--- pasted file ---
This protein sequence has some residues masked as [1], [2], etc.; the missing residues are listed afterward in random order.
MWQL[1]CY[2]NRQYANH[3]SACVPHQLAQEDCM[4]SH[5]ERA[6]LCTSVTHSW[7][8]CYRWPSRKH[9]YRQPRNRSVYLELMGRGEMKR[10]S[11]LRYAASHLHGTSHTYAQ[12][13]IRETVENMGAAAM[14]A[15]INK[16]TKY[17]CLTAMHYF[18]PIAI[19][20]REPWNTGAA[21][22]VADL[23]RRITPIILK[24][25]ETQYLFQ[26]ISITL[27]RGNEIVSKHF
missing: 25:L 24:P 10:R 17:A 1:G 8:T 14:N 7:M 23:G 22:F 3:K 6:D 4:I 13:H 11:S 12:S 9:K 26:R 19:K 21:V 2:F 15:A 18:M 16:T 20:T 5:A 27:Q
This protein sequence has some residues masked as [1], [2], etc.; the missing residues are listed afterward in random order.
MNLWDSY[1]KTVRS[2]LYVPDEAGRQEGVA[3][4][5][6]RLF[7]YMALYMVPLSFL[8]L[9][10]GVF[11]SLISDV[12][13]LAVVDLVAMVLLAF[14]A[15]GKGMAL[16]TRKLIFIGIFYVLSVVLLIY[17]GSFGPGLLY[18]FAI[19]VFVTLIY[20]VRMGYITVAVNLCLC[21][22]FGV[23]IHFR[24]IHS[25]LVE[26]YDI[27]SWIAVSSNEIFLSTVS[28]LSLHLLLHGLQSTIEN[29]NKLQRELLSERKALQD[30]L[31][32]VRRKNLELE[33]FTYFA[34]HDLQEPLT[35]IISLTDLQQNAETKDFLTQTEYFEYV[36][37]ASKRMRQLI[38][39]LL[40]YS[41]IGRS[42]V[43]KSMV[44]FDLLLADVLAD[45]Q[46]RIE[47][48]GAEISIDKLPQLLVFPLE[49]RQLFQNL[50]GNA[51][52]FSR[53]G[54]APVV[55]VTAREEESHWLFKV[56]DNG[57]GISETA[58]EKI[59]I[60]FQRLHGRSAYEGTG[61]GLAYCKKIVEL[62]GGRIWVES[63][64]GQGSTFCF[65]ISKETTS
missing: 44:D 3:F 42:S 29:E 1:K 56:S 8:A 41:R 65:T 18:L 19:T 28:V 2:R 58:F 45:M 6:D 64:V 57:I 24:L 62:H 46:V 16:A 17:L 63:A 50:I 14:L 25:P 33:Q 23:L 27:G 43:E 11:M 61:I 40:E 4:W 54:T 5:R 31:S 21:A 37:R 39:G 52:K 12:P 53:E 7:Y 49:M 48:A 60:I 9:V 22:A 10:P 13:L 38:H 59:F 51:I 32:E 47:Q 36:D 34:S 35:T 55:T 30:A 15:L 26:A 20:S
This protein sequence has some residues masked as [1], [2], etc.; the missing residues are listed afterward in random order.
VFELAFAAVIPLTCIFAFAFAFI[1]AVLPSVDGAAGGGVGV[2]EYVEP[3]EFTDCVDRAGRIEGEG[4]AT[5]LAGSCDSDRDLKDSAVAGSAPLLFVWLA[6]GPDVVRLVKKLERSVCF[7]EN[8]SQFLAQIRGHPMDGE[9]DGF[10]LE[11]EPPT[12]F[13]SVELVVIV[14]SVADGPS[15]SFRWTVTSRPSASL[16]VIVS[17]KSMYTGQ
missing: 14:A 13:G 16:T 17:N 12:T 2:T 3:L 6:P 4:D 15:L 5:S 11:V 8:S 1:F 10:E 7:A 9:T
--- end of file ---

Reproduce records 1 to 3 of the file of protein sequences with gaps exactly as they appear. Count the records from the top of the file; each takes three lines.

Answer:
This protein sequence has some residues masked as [1], [2], etc.; the missing residues are listed afterward in random order.
MWQL[1]CY[2]NRQYANH[3]SACVPHQLAQEDCM[4]SH[5]ERA[6]LCTSVTHSW[7][8]CYRWPSRKH[9]YRQPRNRSVYLELMGRGEMKR[10]S[11]LRYAASHLHGTSHTYAQ[12][13]IRETVENMGAAAM[14]A[15]INK[16]TKY[17]CLTAMHYF[18]PIAI[19][20]REPWNTGAA[21][22]VADL[23]RRITPIILK[24][25]ETQYLFQ[26]ISITL[27]RGNEIVSKHF
missing: 25:L 24:P 10:R 17:A 1:G 8:T 14:N 7:M 23:G 22:F 3:K 6:D 4:I 13:H 11:S 12:S 9:K 26:R 19:K 21:V 2:F 15:A 18:M 16:T 20:T 5:A 27:Q
This protein sequence has some residues masked as [1], [2], etc.; the missing residues are listed afterward in random order.
MNLWDSY[1]KTVRS[2]LYVPDEAGRQEGVA[3][4][5][6]RLF[7]YMALYMVPLSFL[8]L[9][10]GVF[11]SLISDV[12][13]LAVVDLVAMVLLAF[14]A[15]GKGMAL[16]TRKLIFIGIFYVLSVVLLIY[17]GSFGPGLLY[18]FAI[19]VFVTLIY[20]VRMGYITVAVNLCLC[21][22]FGV[23]IHFR[24]IHS[25]LVE[26]YDI[27]SWIAVSSNEIFLSTVS[28]LSLHLLLHGLQSTIEN[29]NKLQRELLSERKALQD[30]L[31][32]VRRKNLELE[33]FTYFA[34]HDLQEPLT[35]IISLTDLQQNAETKDFLTQTEYFEYV[36][37]ASKRMRQLI[38][39]LL[40]YS[41]IGRS[42]V[43]KSMV[44]FDLLLADVLAD[45]Q[46]RIE[47][48]GAEISIDKLPQLLVFPLE[49]RQLFQNL[50]GNA[51][52]FSR[53]G[54]APVV[55]VTAREEESHWLFKV[56]DNG[57]GISETA[58]EKI[59]I[60]FQRLHGRSAYEGTG[61]GLAYCKKIVEL[62]GGRIWVES[63][64]GQGSTFCF[65]ISKETTS
missing: 44:D 3:F 42:S 29:E 1:K 56:S 8:A 41:R 65:T 18:L 19:T 28:V 2:R 58:F 45:M 6:D 64:V 57:I 24:L 62:H 46:V 16:A 17:L 63:A 50:I 14:L 25:P 33:Q 23:L 27:G 43:E 11:M 61:I 40:E 4:W 54:T 5:R 31:S 21:A 37:R 39:G 52:K 12:P 53:E 7:Y 49:M 48:A 60:I 9:V 22:A 10:P 13:L 38:H 59:F 51:I 32:E 47:Q 36:D 34:S 35:T 55:T 30:A 15:L 26:A 20:S
This protein sequence has some residues masked as [1], [2], etc.; the missing residues are listed afterward in random order.
VFELAFAAVIPLTCIFAFAFAFI[1]AVLPSVDGAAGGGVGV[2]EYVEP[3]EFTDCVDRAGRIEGEG[4]AT[5]LAGSCDSDRDLKDSAVAGSAPLLFVWLA[6]GPDVVRLVKKLERSVCF[7]EN[8]SQFLAQIRGHPMDGE[9]DGF[10]LE[11]EPPT[12]F[13]SVELVVIV[14]SVADGPS[15]SFRWTVTSRPSASL[16]VIVS[17]KSMYTGQ
missing: 14:A 13:G 16:T 17:N 12:T 2:T 3:L 6:P 4:D 15:L 5:S 11:V 8:S 1:F 10:E 7:A 9:T